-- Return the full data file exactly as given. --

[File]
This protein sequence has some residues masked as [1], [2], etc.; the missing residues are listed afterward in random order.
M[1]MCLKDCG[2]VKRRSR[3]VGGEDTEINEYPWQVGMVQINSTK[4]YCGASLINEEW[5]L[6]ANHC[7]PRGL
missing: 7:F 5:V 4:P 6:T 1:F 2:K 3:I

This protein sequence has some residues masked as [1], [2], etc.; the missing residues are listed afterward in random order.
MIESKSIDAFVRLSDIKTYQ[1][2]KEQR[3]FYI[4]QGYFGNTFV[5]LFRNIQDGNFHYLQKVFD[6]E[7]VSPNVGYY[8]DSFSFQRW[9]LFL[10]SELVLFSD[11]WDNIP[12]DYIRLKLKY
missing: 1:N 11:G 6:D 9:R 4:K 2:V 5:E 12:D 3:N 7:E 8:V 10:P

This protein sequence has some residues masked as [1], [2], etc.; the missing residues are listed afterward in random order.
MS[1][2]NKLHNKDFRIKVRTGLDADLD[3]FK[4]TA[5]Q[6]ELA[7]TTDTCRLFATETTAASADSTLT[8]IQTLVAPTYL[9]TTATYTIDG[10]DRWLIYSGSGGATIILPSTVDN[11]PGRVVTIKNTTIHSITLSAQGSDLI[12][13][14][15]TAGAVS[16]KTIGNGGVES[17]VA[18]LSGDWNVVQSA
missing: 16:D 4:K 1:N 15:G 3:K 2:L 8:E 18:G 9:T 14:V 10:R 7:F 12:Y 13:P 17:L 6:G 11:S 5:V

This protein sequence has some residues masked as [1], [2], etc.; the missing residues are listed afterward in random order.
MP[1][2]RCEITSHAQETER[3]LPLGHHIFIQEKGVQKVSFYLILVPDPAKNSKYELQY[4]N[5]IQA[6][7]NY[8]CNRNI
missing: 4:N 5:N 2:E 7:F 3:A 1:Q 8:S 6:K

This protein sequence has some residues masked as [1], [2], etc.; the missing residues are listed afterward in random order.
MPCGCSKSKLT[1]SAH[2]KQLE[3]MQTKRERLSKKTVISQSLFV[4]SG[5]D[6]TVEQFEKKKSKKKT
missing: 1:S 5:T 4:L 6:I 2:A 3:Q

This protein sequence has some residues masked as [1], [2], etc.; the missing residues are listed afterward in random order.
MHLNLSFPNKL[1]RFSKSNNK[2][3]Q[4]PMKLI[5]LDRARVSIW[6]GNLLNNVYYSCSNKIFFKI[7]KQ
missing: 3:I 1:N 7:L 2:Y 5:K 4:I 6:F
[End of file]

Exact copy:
This protein sequence has some residues masked as [1], [2], etc.; the missing residues are listed afterward in random order.
M[1]MCLKDCG[2]VKRRSR[3]VGGEDTEINEYPWQVGMVQINSTK[4]YCGASLINEEW[5]L[6]ANHC[7]PRGL
missing: 7:F 5:V 4:P 6:T 1:F 2:K 3:I

This protein sequence has some residues masked as [1], [2], etc.; the missing residues are listed afterward in random order.
MIESKSIDAFVRLSDIKTYQ[1][2]KEQR[3]FYI[4]QGYFGNTFV[5]LFRNIQDGNFHYLQKVFD[6]E[7]VSPNVGYY[8]DSFSFQRW[9]LFL[10]SELVLFSD[11]WDNIP[12]DYIRLKLKY
missing: 1:N 11:G 6:D 9:R 4:K 2:V 5:E 12:D 3:N 7:E 8:V 10:P

This protein sequence has some residues masked as [1], [2], etc.; the missing residues are listed afterward in random order.
MS[1][2]NKLHNKDFRIKVRTGLDADLD[3]FK[4]TA[5]Q[6]ELA[7]TTDTCRLFATETTAASADSTLT[8]IQTLVAPTYL[9]TTATYTIDG[10]DRWLIYSGSGGATIILPSTVDN[11]PGRVVTIKNTTIHSITLSAQGSDLI[12][13][14][15]TAGAVS[16]KTIGNGGVES[17]VA[18]LSGDWNVVQSA
missing: 16:D 4:K 1:N 15:G 3:K 2:L 8:E 18:G 9:T 14:V 10:R 7:F 12:Y 13:P 17:L 6:G 11:S 5:V

This protein sequence has some residues masked as [1], [2], etc.; the missing residues are listed afterward in random order.
MP[1][2]RCEITSHAQETER[3]LPLGHHIFIQEKGVQKVSFYLILVPDPAKNSKYELQY[4]N[5]IQA[6][7]NY[8]CNRNI
missing: 4:N 5:N 2:E 7:F 3:A 1:Q 8:S 6:K

This protein sequence has some residues masked as [1], [2], etc.; the missing residues are listed afterward in random order.
MPCGCSKSKLT[1]SAH[2]KQLE[3]MQTKRERLSKKTVISQSLFV[4]SG[5]D[6]TVEQFEKKKSKKKT
missing: 1:S 5:T 4:L 6:I 2:A 3:Q

This protein sequence has some residues masked as [1], [2], etc.; the missing residues are listed afterward in random order.
MHLNLSFPNKL[1]RFSKSNNK[2][3]Q[4]PMKLI[5]LDRARVSIW[6]GNLLNNVYYSCSNKIFFKI[7]KQ
missing: 3:I 1:N 7:L 2:Y 5:K 4:I 6:F